Blending Modes in Action






Blending Modes in Action

Now that you've got a little practice with blending modes, it's time to explore their creative and production side in greater depth. Blending modes are part of a professional's workflow. The next four sections showcase a few different ways to better integrate blending modes for professional results.

Instant Spice

One way to improve a washed out or flat image is through blending modes. By blending a blurred copy of an image on top of itself, you can quickly create visual pop. Let's give it a try:

1.
Open the file Spice.psd from the Chapter 9 folder.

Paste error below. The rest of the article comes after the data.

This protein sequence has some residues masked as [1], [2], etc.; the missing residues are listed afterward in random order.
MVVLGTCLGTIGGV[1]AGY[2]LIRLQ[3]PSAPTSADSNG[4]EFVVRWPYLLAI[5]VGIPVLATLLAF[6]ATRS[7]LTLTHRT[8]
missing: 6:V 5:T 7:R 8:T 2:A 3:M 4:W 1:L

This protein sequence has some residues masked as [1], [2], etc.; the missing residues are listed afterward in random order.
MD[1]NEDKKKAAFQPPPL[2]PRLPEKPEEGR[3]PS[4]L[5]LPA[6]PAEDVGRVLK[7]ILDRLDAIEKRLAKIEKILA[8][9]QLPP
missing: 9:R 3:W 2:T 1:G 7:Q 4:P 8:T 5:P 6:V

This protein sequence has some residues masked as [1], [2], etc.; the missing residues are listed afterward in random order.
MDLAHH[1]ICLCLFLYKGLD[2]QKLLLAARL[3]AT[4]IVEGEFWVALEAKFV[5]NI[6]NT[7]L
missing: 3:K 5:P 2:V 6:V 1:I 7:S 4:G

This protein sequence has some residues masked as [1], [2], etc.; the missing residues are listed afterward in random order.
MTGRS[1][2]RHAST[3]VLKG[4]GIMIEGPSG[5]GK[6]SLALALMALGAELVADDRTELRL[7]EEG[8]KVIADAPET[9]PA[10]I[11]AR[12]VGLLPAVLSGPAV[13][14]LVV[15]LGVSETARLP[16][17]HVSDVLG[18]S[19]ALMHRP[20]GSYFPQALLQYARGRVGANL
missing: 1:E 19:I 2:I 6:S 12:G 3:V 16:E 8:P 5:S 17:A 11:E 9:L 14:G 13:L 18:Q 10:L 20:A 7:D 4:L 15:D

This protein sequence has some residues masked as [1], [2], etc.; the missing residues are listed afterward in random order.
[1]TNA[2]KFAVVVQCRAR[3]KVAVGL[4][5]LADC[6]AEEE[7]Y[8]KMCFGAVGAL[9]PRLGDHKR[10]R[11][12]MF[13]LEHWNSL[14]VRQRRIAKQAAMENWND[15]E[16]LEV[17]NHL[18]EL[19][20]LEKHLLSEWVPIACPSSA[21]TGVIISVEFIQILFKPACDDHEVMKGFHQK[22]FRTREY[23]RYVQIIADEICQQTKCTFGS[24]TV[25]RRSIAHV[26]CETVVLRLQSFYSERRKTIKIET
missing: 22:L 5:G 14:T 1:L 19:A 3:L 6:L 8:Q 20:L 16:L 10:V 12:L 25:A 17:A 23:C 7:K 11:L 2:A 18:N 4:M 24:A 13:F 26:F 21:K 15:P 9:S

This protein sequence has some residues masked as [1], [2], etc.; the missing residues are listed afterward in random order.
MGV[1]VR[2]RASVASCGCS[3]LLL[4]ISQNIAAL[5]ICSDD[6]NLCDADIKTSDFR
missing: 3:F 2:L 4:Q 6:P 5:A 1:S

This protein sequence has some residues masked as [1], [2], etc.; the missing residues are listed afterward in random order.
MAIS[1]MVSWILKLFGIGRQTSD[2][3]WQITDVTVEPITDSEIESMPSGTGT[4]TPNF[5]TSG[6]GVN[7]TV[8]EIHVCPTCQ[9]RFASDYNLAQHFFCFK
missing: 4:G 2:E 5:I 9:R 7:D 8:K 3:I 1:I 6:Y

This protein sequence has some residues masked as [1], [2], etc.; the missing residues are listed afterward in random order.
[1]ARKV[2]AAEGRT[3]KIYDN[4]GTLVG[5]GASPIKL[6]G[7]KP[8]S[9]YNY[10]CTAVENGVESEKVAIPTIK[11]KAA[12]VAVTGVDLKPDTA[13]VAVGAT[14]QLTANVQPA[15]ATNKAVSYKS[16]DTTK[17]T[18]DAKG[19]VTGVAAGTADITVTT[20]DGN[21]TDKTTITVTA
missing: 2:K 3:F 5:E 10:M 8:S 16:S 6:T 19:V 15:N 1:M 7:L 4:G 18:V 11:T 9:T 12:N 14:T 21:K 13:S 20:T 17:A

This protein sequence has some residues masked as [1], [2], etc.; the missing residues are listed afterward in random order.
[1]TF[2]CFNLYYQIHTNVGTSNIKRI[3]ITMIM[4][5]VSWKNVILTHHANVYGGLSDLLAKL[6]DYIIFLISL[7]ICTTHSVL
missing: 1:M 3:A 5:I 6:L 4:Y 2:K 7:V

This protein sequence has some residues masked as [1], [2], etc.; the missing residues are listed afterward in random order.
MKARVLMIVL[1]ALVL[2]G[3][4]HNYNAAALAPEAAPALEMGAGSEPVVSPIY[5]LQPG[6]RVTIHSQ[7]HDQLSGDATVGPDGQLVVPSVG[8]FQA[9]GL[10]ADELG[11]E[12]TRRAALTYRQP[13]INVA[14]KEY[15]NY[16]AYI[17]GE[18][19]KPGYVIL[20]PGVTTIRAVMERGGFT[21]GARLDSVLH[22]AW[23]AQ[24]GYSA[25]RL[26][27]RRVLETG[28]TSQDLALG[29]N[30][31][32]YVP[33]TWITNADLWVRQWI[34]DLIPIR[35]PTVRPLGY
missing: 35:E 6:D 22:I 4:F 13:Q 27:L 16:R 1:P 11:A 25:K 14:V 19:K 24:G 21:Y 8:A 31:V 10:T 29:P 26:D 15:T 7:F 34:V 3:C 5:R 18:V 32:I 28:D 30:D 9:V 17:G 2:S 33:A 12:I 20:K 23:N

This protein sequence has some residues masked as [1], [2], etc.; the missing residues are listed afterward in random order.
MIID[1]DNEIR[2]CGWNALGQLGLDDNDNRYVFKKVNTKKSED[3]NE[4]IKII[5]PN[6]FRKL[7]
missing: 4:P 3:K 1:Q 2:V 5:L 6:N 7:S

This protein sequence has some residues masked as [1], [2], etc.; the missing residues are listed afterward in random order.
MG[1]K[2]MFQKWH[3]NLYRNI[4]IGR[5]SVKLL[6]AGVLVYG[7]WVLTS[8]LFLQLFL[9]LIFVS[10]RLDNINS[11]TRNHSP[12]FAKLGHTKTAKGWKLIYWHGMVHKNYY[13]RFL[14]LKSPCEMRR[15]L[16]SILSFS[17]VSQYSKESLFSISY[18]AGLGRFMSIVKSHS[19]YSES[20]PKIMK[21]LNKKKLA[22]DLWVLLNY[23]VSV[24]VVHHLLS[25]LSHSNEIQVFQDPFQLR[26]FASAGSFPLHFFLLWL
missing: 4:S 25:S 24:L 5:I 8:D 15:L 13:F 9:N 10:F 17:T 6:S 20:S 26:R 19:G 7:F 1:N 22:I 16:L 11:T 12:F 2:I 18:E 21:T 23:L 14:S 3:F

2.
Select the Background layer in the Layers palette.

3.
Duplicate the Background layer by pressing Cmd+J (Ctrl+J).

4.
Significantly blur the new layer by choosing Filter > Blur > Gaussian Blur. A value of 25 pixels should do the trick.

5.
Select the Move tool by pressing V.

6.
Cycle blending modes by pressing Shift++. Look for modes (such as Overlay or Soft Light) that increase Saturation and add visual "pop" to the image.

7.
If needed, adjust the opacity of the layer to taste. You can quickly change opacity by typing in the first number of an opacity setting, such as 4 for 40% opacity. You can type 25 to quickly switch to 25% opacity, for example, if a more specific adjustment is required.

Here's a quick look at how different blending modes can be used to add instant spice to an image.

Original